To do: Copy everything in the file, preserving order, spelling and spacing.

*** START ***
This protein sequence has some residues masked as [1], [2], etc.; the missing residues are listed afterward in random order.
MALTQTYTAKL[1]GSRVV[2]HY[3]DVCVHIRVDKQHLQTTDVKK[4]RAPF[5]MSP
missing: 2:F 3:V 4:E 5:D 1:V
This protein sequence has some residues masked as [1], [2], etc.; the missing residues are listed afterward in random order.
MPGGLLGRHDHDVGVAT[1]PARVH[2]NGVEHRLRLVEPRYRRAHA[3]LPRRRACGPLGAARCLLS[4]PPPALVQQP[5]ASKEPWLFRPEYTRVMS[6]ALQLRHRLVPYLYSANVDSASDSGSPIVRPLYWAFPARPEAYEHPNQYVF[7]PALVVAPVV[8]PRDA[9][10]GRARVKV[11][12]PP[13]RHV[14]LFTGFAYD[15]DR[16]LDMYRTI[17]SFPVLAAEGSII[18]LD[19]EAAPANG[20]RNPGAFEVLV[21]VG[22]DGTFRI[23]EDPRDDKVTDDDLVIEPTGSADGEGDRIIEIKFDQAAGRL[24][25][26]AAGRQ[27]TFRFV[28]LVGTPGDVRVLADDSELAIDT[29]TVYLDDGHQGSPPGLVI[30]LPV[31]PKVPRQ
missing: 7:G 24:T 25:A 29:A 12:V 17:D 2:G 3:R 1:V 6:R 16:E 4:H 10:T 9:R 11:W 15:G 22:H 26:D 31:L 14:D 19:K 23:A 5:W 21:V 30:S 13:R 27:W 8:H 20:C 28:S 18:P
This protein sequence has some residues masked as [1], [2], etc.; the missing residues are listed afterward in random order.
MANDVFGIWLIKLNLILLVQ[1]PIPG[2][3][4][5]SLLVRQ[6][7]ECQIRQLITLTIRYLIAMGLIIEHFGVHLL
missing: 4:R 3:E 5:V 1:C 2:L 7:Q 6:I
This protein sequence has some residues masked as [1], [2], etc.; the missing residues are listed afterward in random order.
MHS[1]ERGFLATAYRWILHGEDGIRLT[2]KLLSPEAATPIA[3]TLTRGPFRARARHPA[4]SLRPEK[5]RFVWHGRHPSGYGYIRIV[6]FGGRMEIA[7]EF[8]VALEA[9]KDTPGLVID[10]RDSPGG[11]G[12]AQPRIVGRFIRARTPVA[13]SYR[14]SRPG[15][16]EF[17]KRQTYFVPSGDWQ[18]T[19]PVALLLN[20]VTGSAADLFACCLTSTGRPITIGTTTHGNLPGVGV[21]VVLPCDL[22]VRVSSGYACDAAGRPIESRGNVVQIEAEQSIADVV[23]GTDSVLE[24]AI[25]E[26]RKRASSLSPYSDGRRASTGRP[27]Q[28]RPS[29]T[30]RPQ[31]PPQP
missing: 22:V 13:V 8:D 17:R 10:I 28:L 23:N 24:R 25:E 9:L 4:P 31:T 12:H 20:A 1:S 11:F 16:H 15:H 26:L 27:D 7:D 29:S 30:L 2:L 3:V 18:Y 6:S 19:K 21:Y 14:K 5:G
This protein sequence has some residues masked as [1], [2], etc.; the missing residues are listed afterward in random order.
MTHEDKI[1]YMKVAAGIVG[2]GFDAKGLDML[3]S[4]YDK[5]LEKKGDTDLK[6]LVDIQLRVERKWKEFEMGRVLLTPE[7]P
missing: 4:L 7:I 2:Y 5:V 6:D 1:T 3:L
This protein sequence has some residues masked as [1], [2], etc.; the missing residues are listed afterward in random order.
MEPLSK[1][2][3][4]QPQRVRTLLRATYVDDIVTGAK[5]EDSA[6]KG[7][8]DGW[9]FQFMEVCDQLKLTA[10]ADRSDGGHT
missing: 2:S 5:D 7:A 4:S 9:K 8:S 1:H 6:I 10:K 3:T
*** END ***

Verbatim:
This protein sequence has some residues masked as [1], [2], etc.; the missing residues are listed afterward in random order.
MALTQTYTAKL[1]GSRVV[2]HY[3]DVCVHIRVDKQHLQTTDVKK[4]RAPF[5]MSP
missing: 2:F 3:V 4:E 5:D 1:V
This protein sequence has some residues masked as [1], [2], etc.; the missing residues are listed afterward in random order.
MPGGLLGRHDHDVGVAT[1]PARVH[2]NGVEHRLRLVEPRYRRAHA[3]LPRRRACGPLGAARCLLS[4]PPPALVQQP[5]ASKEPWLFRPEYTRVMS[6]ALQLRHRLVPYLYSANVDSASDSGSPIVRPLYWAFPARPEAYEHPNQYVF[7]PALVVAPVV[8]PRDA[9][10]GRARVKV[11][12]PP[13]RHV[14]LFTGFAYD[15]DR[16]LDMYRTI[17]SFPVLAAEGSII[18]LD[19]EAAPANG[20]RNPGAFEVLV[21]VG[22]DGTFRI[23]EDPRDDKVTDDDLVIEPTGSADGEGDRIIEIKFDQAAGRL[24][25][26]AAGRQ[27]TFRFV[28]LVGTPGDVRVLADDSELAIDT[29]TVYLDDGHQGSPPGLVI[30]LPV[31]PKVPRQ
missing: 7:G 24:T 25:A 29:A 12:V 17:D 2:G 3:R 1:V 6:R 16:E 4:H 10:T 9:R 11:W 15:G 22:H 26:D 31:L 14:D 19:K 23:A 5:W 21:V 30:S 13:R 27:W 8:H 20:C 28:S 18:P
This protein sequence has some residues masked as [1], [2], etc.; the missing residues are listed afterward in random order.
MANDVFGIWLIKLNLILLVQ[1]PIPG[2][3][4][5]SLLVRQ[6][7]ECQIRQLITLTIRYLIAMGLIIEHFGVHLL
missing: 4:R 3:E 5:V 1:C 2:L 7:Q 6:I
This protein sequence has some residues masked as [1], [2], etc.; the missing residues are listed afterward in random order.
MHS[1]ERGFLATAYRWILHGEDGIRLT[2]KLLSPEAATPIA[3]TLTRGPFRARARHPA[4]SLRPEK[5]RFVWHGRHPSGYGYIRIV[6]FGGRMEIA[7]EF[8]VALEA[9]KDTPGLVID[10]RDSPGG[11]G[12]AQPRIVGRFIRARTPVA[13]SYR[14]SRPG[15][16]EF[17]KRQTYFVPSGDWQ[18]T[19]PVALLLN[20]VTGSAADLFACCLTSTGRPITIGTTTHGNLPGVGV[21]VVLPCDL[22]VRVSSGYACDAAGRPIESRGNVVQIEAEQSIADVV[23]GTDSVLE[24]AI[25]E[26]RKRASSLSPYSDGRRASTGRP[27]Q[28]RPS[29]T[30]RPQ[31]PPQP
missing: 22:V 13:V 8:D 17:R 10:I 28:L 23:N 24:R 25:E 9:L 4:P 31:T 12:H 20:A 1:S 11:F 16:H 15:H 26:L 27:D 7:D 29:S 30:L 2:L 3:V 18:Y 6:S 19:K 21:Y 14:K 5:G
This protein sequence has some residues masked as [1], [2], etc.; the missing residues are listed afterward in random order.
MTHEDKI[1]YMKVAAGIVG[2]GFDAKGLDML[3]S[4]YDK[5]LEKKGDTDLK[6]LVDIQLRVERKWKEFEMGRVLLTPE[7]P
missing: 4:L 7:I 2:Y 5:V 6:D 1:T 3:L
This protein sequence has some residues masked as [1], [2], etc.; the missing residues are listed afterward in random order.
MEPLSK[1][2][3][4]QPQRVRTLLRATYVDDIVTGAK[5]EDSA[6]KG[7][8]DGW[9]FQFMEVCDQLKLTA[10]ADRSDGGHT
missing: 2:S 5:D 7:A 4:S 9:K 8:S 1:H 6:I 10:K 3:T